The first stop for many patients seeking medical care is the emergency department. The Emergency Services Minutes Matter Campaign started several years ago to fund a new emergency department and urgent care. When the campaign began, the hospital and Providence Saint Joseph Foundation could never have imagined COVID-19’s impact on their operations. Now more than ever there is a critical need to fund a larger space with more beds and advanced imaging and labs to aid in the vital work that E.R. doctors at Saint Joe’s perform.
Construction on these additions is underway and the steel structure is now visible as the Jaromír Střížka Emergency Department and Cusumano Family Urgent Care have been funded with the generous support of the community.
“The Minutes Matter Campaign is really important that people continue to support so we can meet the demand for emergency care and plan for the future,” said Walker.
Staff is also urging anyone with serious symptoms to receive treatment as soon as they need it rather than delaying going in to get help. With media reports of full ICUs, patients have been waiting to go in for essential medical care. The sooner symptoms get treated, the less chance patients will need care in the ICU department and the higher the likelihood of a smooth recovery.
“If you start to have symptoms of… abdominal pain, if you have chest pain, if you have signs of a stroke, do not delay going to the emergency department,” Holguin said. “If individuals delay going to the emergency department, that can have very detrimental effects on them as individuals and on their care. We’ve… had individuals stay at home with abdominal pain and then have a ruptured appendix because they were worried about coming in.”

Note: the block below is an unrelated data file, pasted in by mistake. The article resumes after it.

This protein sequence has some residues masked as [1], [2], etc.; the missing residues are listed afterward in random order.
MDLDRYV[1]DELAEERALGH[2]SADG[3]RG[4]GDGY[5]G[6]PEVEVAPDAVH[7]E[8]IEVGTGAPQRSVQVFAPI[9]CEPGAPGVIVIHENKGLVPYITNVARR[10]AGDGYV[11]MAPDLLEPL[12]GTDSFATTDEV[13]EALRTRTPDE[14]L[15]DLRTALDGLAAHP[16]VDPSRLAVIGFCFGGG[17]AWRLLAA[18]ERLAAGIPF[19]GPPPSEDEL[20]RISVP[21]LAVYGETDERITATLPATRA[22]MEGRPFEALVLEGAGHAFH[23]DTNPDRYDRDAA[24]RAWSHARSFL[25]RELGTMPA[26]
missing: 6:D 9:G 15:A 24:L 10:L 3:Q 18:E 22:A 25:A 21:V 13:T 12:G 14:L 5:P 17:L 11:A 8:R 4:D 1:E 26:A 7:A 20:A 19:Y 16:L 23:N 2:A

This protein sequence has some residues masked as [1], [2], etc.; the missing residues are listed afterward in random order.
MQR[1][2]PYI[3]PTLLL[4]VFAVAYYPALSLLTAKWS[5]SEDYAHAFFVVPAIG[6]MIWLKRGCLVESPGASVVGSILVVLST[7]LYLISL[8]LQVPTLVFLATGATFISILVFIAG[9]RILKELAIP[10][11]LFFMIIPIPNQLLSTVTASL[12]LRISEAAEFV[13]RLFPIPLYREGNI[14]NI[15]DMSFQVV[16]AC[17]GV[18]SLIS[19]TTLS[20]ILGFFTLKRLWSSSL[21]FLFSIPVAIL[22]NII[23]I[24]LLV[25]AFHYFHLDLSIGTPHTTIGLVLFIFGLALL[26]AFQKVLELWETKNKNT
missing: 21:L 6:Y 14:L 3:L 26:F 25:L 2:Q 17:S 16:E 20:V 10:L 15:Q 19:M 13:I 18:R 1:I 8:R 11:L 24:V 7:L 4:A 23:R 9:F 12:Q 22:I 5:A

Hospital staff has received their first dosage of vaccines and will be administered with a second dosage in the near future. Saint Joe’s will not be distributing vaccines to the public, but their site homepage has a link to information regarding where vaccine clinics can be found throughout Los Angeles County, as well as the soonest you would be able to get vaccinated based on which category you fall under.
Although the virus has surged in numbers from travel over the past couple months, the focus of what can be done now to make things better for all is paramount.
“We can’t help what people did over Christmas and over New Year’s,” Holguin said. “But if today and tomorrow everyone can social distance or quarantine if needed, that’s what we need them to do.”
Right now staff members and patients at Providence Saint Joseph Medical Center can seek relief through our generous community members showing they care. The best way to do that is by supporting their campaign for emergency room expansion and continuing to attentively follow COVID-19 safety guidelines.
“We appreciate that people want to donate food and things like that, and that’s wonderful,” Walker said. “We love that. But they can help us so much more by supporting the E.R. Campaign so that we have the resources in the future to address any kind of medical crises, or to just do the right thing [and take precautions]. That would help us tons.”
To donate to the Emergency Services Minutes Matter Campaign, go here:
To learn more about the Emergency Services Minutes Matter Campaign, visit this informative link:
To learn when and where you’ll be able to get your vaccine in Los Angeles County, San Bernardino County, and Orange County, go here: